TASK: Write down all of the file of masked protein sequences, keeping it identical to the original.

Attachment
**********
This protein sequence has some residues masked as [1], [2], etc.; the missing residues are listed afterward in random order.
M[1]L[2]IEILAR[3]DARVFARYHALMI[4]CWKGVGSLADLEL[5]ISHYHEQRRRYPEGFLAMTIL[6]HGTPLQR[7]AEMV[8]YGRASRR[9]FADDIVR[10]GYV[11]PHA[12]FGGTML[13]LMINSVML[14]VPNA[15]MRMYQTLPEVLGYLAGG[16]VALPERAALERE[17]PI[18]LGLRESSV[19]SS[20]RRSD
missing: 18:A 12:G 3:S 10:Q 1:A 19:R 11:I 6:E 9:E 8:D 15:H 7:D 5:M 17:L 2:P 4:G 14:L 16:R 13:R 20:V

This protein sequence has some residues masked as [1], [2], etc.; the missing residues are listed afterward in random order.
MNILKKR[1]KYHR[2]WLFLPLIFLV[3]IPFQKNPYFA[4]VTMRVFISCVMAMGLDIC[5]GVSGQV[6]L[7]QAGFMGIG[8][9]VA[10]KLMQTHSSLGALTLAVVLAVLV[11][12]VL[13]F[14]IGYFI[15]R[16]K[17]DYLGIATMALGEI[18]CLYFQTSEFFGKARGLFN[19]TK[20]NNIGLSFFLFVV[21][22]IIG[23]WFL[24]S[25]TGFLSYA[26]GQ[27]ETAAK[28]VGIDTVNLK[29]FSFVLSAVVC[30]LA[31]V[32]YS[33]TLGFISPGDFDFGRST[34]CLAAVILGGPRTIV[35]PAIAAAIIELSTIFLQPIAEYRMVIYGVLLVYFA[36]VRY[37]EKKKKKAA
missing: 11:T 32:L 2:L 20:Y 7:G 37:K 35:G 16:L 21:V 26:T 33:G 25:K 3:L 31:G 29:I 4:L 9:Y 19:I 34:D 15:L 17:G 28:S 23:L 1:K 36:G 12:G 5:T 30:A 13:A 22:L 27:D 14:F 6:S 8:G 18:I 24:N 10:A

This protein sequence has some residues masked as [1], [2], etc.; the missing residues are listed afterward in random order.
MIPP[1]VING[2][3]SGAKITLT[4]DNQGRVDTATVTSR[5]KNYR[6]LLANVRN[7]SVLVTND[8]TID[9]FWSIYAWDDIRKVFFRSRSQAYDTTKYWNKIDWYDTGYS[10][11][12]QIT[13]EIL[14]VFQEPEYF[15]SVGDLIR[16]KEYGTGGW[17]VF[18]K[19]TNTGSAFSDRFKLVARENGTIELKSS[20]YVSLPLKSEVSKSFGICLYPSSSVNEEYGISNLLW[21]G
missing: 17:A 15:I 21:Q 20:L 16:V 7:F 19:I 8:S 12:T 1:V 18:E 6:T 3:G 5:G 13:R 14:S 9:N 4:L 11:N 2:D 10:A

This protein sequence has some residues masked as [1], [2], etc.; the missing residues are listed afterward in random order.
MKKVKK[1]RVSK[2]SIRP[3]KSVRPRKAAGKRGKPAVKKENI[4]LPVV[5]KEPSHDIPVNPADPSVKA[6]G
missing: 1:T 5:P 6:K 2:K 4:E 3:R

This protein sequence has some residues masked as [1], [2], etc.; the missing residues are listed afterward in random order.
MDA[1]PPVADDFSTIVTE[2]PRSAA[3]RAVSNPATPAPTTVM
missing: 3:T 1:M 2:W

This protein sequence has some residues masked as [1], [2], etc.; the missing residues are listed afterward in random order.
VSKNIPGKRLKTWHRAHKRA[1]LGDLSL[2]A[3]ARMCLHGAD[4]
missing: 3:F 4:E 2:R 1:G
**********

This protein sequence has some residues masked as [1], [2], etc.; the missing residues are listed afterward in random order.
M[1]L[2]IEILAR[3]DARVFARYHALMI[4]CWKGVGSLADLEL[5]ISHYHEQRRRYPEGFLAMTIL[6]HGTPLQR[7]AEMV[8]YGRASRR[9]FADDIVR[10]GYV[11]PHA[12]FGGTML[13]LMINSVML[14]VPNA[15]MRMYQTLPEVLGYLAGG[16]VALPERAALERE[17]PI[18]LGLRESSV[19]SS[20]RRSD
missing: 18:A 12:G 3:S 10:Q 1:A 19:R 11:I 6:E 9:E 8:D 15:H 7:D 5:M 17:L 2:P 4:G 14:L 16:R 13:R 20:V

This protein sequence has some residues masked as [1], [2], etc.; the missing residues are listed afterward in random order.
MNILKKR[1]KYHR[2]WLFLPLIFLV[3]IPFQKNPYFA[4]VTMRVFISCVMAMGLDIC[5]GVSGQV[6]L[7]QAGFMGIG[8][9]VA[10]KLMQTHSSLGALTLAVVLAVLV[11][12]VL[13]F[14]IGYFI[15]R[16]K[17]DYLGIATMALGEI[18]CLYFQTSEFFGKARGLFN[19]TK[20]NNIGLSFFLFVV[21][22]IIG[23]WFL[24]S[25]TGFLSYA[26]GQ[27]ETAAK[28]VGIDTVNLK[29]FSFVLSAVVC[30]LA[31]V[32]YS[33]TLGFISPGDFDFGRST[34]CLAAVILGGPRTIV[35]PAIAAAIIELSTIFLQPIAEYRMVIYGVLLVYFA[36]VRY[37]EKKKKKAA
missing: 11:T 32:L 2:L 20:Y 7:G 37:K 35:G 16:L 21:V 26:T 33:G 25:K 3:L 31:G 29:I 4:L 9:Y 19:I 34:D 15:L 17:G 28:S 23:L 1:K 36:G 12:G 5:T 30:A 13:A 22:L 27:D 14:F 6:S 8:G 18:I 24:N 10:A

This protein sequence has some residues masked as [1], [2], etc.; the missing residues are listed afterward in random order.
MIPP[1]VING[2][3]SGAKITLT[4]DNQGRVDTATVTSR[5]KNYR[6]LLANVRN[7]SVLVTND[8]TID[9]FWSIYAWDDIRKVFFRSRSQAYDTTKYWNKIDWYDTGYS[10][11][12]QIT[13]EIL[14]VFQEPEYF[15]SVGDLIR[16]KEYGTGGW[17]VF[18]K[19]TNTGSAFSDRFKLVARENGTIELKSS[20]YVSLPLKSEVSKSFGICLYPSSSVNEEYGISNLLW[21]G
missing: 17:A 15:I 21:Q 20:L 16:V 7:F 19:I 8:S 12:T 1:V 18:E 6:T 3:G 5:G 13:R 14:S 9:N 4:L 11:N 2:D 10:A

This protein sequence has some residues masked as [1], [2], etc.; the missing residues are listed afterward in random order.
MKKVKK[1]RVSK[2]SIRP[3]KSVRPRKAAGKRGKPAVKKENI[4]LPVV[5]KEPSHDIPVNPADPSVKA[6]G
missing: 1:T 5:P 6:K 2:K 4:E 3:R

This protein sequence has some residues masked as [1], [2], etc.; the missing residues are listed afterward in random order.
MDA[1]PPVADDFSTIVTE[2]PRSAA[3]RAVSNPATPAPTTVM
missing: 3:T 1:M 2:W

This protein sequence has some residues masked as [1], [2], etc.; the missing residues are listed afterward in random order.
VSKNIPGKRLKTWHRAHKRA[1]LGDLSL[2]A[3]ARMCLHGAD[4]
missing: 3:F 4:E 2:R 1:G